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New or Edit Server Registration (General Tab) (Database Engine)

Use this tab to specify options when registering an instance of Microsoft SQL Server.

To access this page, in Registered Servers, click any product button on the Registered Servers toolbar, right-click any registered servers group, point to New, and then click Server Registration.

There are two kinds of registered servers:

  • Local server groups

    Use local server groups to easily connect to servers that you frequently manage. Both local and non-local servers are registered into local server groups. Local server groups are unique to each user. For information about how to share registered server information, see How to: Export Registered Server Information (SQL Server Management Studio) and How to: Import Registered Server Information (SQL Server Management Studio).


    We recommend that you use Windows Authentication whenever possible.

  • Central Management Servers

    Central Management Servers store server registrations in the Central Management Server instead of on the file system. Central Management Servers and subordinate registered servers can be registered only by using Windows Authentication. After a Central Management Server has been registered, its associated registered servers will be automatically displayed. For more information about Central Management Servers, see Administering Multiple Servers Using Central Management Servers. Versions of SQL Server that are earlier than SQL Server 2008 cannot be designated as a Central Management Server.

Server type

When a server is registered from Registered Servers, the Server type box is read-only, and matches the type of server displayed in the Registered Servers pane. To register a different type of server, click Database Engine, Analysis Server, Reporting Services, SQL Server Compact, or Integration Services on the Registered Servers toolbar before starting to register a new server.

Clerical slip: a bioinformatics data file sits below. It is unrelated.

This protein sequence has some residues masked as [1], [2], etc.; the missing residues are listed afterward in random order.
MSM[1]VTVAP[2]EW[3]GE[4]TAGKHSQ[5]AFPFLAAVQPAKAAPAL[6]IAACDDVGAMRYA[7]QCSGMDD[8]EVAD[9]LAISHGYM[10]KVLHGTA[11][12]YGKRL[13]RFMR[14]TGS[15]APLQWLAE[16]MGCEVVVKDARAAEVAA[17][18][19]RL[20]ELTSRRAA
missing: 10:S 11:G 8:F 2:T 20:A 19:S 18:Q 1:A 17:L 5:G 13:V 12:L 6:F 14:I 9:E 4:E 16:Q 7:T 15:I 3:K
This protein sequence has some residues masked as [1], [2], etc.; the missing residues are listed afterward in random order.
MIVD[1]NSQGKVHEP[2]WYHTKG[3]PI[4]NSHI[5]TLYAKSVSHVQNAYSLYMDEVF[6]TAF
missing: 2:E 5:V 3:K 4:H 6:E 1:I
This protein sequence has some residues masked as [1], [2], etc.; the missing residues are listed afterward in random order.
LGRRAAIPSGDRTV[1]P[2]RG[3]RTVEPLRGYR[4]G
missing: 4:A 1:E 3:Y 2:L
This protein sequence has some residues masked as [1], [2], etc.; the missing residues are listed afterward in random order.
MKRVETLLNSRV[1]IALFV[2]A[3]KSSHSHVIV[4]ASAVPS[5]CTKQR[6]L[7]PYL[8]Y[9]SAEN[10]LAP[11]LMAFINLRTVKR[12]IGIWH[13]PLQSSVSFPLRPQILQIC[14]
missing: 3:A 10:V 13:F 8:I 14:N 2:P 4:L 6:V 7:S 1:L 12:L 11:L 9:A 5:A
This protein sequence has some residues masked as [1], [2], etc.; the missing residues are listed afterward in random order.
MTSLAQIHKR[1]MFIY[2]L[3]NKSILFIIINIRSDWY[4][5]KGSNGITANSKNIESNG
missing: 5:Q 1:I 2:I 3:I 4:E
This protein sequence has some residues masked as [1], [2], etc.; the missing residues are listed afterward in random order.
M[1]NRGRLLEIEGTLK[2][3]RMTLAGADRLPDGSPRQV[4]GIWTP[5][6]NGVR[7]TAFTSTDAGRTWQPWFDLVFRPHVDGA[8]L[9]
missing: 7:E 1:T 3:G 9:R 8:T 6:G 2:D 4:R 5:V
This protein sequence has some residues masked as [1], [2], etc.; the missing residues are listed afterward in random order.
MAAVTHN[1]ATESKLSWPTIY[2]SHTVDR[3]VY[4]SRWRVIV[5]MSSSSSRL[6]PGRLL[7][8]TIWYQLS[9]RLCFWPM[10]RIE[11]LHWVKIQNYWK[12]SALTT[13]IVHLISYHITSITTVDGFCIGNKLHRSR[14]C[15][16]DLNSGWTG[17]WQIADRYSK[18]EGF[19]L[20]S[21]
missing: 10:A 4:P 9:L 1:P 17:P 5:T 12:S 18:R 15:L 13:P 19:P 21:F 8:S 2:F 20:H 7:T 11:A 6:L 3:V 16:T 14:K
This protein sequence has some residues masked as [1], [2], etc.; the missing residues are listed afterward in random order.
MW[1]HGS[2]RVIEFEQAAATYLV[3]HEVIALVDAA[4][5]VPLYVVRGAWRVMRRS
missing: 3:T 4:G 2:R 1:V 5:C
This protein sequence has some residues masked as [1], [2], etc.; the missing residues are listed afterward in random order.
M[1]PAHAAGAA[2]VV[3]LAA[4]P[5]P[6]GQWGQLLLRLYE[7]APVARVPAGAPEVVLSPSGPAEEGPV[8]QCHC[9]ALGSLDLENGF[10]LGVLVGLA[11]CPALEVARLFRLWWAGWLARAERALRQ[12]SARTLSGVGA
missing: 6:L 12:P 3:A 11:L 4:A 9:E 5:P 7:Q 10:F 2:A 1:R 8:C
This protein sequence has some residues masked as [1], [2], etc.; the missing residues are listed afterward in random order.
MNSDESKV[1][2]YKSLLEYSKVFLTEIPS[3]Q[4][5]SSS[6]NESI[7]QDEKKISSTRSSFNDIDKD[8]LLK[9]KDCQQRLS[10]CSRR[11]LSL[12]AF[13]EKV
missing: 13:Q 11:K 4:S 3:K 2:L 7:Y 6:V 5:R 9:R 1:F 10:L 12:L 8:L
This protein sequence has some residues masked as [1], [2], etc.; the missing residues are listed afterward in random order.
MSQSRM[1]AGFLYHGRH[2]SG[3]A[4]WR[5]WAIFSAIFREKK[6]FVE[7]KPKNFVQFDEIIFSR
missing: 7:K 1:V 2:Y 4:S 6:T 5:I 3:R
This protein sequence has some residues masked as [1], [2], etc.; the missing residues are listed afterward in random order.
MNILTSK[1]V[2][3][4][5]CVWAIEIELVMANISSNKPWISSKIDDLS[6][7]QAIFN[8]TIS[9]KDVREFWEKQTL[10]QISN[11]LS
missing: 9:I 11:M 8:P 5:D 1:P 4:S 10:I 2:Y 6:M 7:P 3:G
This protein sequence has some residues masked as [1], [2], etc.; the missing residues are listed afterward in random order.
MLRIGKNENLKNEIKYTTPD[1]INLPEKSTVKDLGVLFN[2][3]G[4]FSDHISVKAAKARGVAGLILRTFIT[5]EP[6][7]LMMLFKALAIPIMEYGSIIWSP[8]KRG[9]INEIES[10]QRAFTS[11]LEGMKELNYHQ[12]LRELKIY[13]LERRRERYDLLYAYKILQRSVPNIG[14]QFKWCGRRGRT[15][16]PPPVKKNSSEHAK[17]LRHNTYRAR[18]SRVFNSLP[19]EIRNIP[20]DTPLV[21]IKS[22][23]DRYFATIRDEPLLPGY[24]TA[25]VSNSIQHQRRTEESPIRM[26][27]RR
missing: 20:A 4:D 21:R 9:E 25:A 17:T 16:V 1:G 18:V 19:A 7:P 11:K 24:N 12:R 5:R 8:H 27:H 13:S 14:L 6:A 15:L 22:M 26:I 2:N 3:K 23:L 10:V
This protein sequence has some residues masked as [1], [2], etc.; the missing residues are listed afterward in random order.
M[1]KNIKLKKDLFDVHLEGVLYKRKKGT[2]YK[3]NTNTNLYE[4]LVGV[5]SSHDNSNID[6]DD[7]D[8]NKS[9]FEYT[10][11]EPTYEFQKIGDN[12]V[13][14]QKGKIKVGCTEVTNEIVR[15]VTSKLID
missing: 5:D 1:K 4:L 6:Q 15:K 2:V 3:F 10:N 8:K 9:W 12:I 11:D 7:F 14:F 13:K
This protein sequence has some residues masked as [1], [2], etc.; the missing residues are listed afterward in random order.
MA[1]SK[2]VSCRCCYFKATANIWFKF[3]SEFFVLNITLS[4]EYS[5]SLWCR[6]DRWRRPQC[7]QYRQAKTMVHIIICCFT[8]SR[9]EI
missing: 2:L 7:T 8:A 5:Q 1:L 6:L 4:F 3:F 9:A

Server name

Select the server instance to register in the format: <servername>[\<instancename>].


Two authentication modes are available when connecting to an instance of SQL Server.

Windows Authentication

Windows Authentication mode allows a user to connect through a Microsoft Windows user account.

SQL Server Authentication

When a user connects with a specified login name and password from a nontrusted connection, SQL Server performs the authentication itself by checking whether a SQL Server login account has been set up and whether the specified password matches the one previously recorded. If SQL Server does not have a login account set, authentication fails, and the user receives an error message.

Security noteSecurity Note

When possible, use Windows Authentication. For more information, see Choosing an Authentication Mode.

User name

Shows the current user name you are connecting with. This read-only option is only available if you have selected to connect using Windows Authentication. To change User names, log in to the computer as a different user.


Enter the login to connect with. This option is available only if you have selected to connect using SQL Server Authentication.


Enter the password for the login. This option can be edited only if you have selected to connect by using SQL Server Authentication.

Remember password

Select to have SQL Server encrypt and store the password you have entered. This option is displayed only if you have selected to connect using SQL Server Authentication.


If you have stored the password and want to stop storing it, clear this check box, and then click Save.

Registered server name

The name you want to appear in Registered Servers. This name does not have to match the Server name box.

Registered server description

Enter an optional description of the server.


Click to test the connection to the server selected in Server name.


Click to save the registered server settings.

The Query Editor window in SQL Server Management Studio can connect to and query multiple instances of SQL Server at the same time. The results that are returned by the query can be merged into a single results pane, or they can be returned in separate results panes. As an option, Query Editor can include columns that provide the name of the server that produced each row, and also the login that was used to connect to the server that provided each row. For more information about how to execute multiserver queries, see How to: Execute Statements Against Multiple Servers Simultaneously (SQL Server Management Studio).

To execute queries against all the servers in a local server group, right-click the server group, point to click Connect, and then click New Query. When queries are executed in the new Query Editor window, they will execute against all servers in the group, using the stored connection information including the user authentication context. Servers registered by using SQL Server Authentication but not saving the password will fail to connect.

To execute queries against all the servers that are registered with a Central Management Server, expand the Central Management Server, right-click the server group, point to click Connect, and then click New Query. When queries are executed in the new Query Editor window, they will execute against all of the servers in the server group, using the stored connection information and using the Windows Authentication context of the user.

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